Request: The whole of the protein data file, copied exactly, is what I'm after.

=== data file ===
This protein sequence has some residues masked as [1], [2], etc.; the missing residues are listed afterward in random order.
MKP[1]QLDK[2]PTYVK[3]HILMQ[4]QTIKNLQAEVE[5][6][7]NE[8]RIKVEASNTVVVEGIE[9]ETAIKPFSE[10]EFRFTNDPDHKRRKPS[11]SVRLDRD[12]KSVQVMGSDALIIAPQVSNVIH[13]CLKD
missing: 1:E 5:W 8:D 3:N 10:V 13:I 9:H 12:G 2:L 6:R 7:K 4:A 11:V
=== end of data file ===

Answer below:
This protein sequence has some residues masked as [1], [2], etc.; the missing residues are listed afterward in random order.
MKP[1]QLDK[2]PTYVK[3]HILMQ[4]QTIKNLQAEVE[5][6][7]NE[8]RIKVEASNTVVVEGIE[9]ETAIKPFSE[10]EFRFTNDPDHKRRKPS[11]SVRLDRD[12]KSVQVMGSDALIIAPQVSNVIH[13]CLKD
missing: 1:E 5:W 8:D 3:N 10:V 13:I 9:H 12:G 2:L 6:R 7:K 4:A 11:V